AdAgeChina: How much interest do CIMG's foreign partners like Seventeen publisher Hearst and Time Out have in understanding and succeeding in this marketplace?

Hung: Most media companies want to come to China and see the potential of the market. However with foreign media companies, the bigger the company, the more difficult it is to operate here, because corporations have their own rules for control of content. The bigger you are, the less it's possible to actually say, "Okay, we're going to bend the rules or make an exception for the China market."

AdAgeChina: Is Chinese media moving into branded content?

De Dios: It's a big opportunity. We deal with a lot of TV stations, which is much more difficult than working with print partners, because they are less flexible. But they do attempt to create their own business model within the parameters of state-control policies. Building on what Huang said, it's all about creating your own rules, you need a lot of improvisation and agility, and you need to ask for things and push people.

Branded content is a fairly new territory for most TV stations. When you talk about branded content here, top of mind is product placement, but that's a very literal interpretation. We need to train station executives that product placement is good, but we need to take it to the next level, product integration, to weave brands into program scripts. Some stations get it and are moving towards that direction. The farther you are from Beijing, the more autontony they have to experiment, like Hunan, which did Supergirl (see related story in the Oct. 10, 2005, issue of AdAgeChina) and they're relying more on advertisers to educate and train them about the value of this model and how it can work for the long term.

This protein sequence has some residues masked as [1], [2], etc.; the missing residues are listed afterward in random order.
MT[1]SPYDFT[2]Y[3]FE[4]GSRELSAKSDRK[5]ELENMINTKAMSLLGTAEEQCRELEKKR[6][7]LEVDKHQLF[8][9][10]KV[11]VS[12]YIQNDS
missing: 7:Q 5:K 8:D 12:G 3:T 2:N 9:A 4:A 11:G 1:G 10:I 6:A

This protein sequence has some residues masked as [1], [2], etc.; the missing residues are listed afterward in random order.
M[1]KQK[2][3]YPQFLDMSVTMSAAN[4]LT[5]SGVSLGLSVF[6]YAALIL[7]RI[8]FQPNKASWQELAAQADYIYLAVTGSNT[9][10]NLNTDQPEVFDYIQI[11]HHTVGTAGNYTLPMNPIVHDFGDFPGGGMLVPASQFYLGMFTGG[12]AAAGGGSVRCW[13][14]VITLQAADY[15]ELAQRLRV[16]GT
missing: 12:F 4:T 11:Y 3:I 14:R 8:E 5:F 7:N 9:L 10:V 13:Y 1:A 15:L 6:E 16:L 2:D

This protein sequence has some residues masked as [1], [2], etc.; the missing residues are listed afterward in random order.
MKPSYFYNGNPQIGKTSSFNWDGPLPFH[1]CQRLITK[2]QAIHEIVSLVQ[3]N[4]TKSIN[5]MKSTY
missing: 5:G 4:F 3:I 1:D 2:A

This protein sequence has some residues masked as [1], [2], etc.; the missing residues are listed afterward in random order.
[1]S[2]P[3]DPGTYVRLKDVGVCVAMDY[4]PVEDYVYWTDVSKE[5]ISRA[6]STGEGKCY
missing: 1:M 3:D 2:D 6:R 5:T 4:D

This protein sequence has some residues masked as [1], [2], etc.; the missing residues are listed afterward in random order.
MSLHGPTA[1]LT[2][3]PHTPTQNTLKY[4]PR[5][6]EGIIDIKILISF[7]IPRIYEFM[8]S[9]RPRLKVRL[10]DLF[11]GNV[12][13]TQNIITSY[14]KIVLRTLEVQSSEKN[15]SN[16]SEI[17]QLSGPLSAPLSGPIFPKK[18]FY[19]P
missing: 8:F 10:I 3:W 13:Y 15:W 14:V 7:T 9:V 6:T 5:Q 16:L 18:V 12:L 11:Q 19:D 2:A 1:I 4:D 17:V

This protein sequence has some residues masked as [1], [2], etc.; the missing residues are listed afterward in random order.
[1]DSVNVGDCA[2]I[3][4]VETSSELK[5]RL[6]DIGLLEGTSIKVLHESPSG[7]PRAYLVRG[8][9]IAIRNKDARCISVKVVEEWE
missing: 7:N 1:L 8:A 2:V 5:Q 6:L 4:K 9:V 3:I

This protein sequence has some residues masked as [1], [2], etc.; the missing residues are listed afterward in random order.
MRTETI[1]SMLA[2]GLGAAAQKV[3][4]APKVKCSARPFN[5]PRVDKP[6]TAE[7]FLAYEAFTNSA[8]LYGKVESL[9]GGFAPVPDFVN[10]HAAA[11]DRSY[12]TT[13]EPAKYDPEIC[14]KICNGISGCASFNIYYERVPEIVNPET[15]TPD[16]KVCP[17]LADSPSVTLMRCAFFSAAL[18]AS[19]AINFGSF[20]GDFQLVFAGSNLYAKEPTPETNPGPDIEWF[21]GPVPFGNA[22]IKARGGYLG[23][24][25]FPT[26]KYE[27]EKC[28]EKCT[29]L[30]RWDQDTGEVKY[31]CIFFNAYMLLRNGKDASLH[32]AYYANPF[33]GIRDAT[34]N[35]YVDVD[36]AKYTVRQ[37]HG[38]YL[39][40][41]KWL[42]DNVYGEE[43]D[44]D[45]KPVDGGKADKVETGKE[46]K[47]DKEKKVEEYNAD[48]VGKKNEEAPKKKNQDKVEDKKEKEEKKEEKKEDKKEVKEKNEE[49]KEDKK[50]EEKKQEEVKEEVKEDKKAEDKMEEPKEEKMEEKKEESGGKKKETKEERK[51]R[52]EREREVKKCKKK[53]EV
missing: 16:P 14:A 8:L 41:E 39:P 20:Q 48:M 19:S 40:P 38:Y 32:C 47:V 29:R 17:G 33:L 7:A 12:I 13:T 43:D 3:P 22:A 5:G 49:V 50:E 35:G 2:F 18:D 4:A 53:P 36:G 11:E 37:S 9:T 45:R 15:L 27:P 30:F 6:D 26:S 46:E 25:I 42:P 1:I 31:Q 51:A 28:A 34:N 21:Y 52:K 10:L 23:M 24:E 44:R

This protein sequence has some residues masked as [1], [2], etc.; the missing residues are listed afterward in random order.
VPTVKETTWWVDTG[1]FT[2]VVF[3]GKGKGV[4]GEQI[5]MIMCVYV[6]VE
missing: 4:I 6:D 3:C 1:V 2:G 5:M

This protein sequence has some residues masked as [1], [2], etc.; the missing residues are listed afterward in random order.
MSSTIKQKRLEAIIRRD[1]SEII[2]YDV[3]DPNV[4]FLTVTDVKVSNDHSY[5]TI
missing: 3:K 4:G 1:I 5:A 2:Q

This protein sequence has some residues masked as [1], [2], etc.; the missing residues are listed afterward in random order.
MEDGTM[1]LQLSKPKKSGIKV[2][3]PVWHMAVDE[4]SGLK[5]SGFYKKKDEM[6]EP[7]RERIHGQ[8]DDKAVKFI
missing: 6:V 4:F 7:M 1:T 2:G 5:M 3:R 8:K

Sullivan: Exactly, they rely on advertising more than the marketing aspect. If we buy media, stations look at how much we're spending, how many spots, but they don't look at the marketing aspect of where that money is going. Supergirl was a big marketing ploy that didn't start until the very end of the series when people realized how big it was.

AdAgeChina: In the U.S., brand integration grew out of a feeling that traditional media is becoming less effective, while media integration and technology is making it easier for viewers to bypass advertising. What are the market forces at work here that might be playing into this trend?

De Dios: P&G buys a lot of spots, we buy 30 to 40% of a TV station's prime time airtime for our brands, but there is a limited inventory of TV advertising minutes. So it's a crunch for me and our media partners. We need models to engage the consumer beyond massive share of voice and TV GRPs (gross rating points), especially for beauty brands. This is more of a gut feel than based on research, but we know we need to change our models towards more engagement zone models, there has got to be a threshold where the consumer turns off their TV, especially in more advanced markets like Shanghai, Beijing and Guangzhou, where consumers are looking for something more.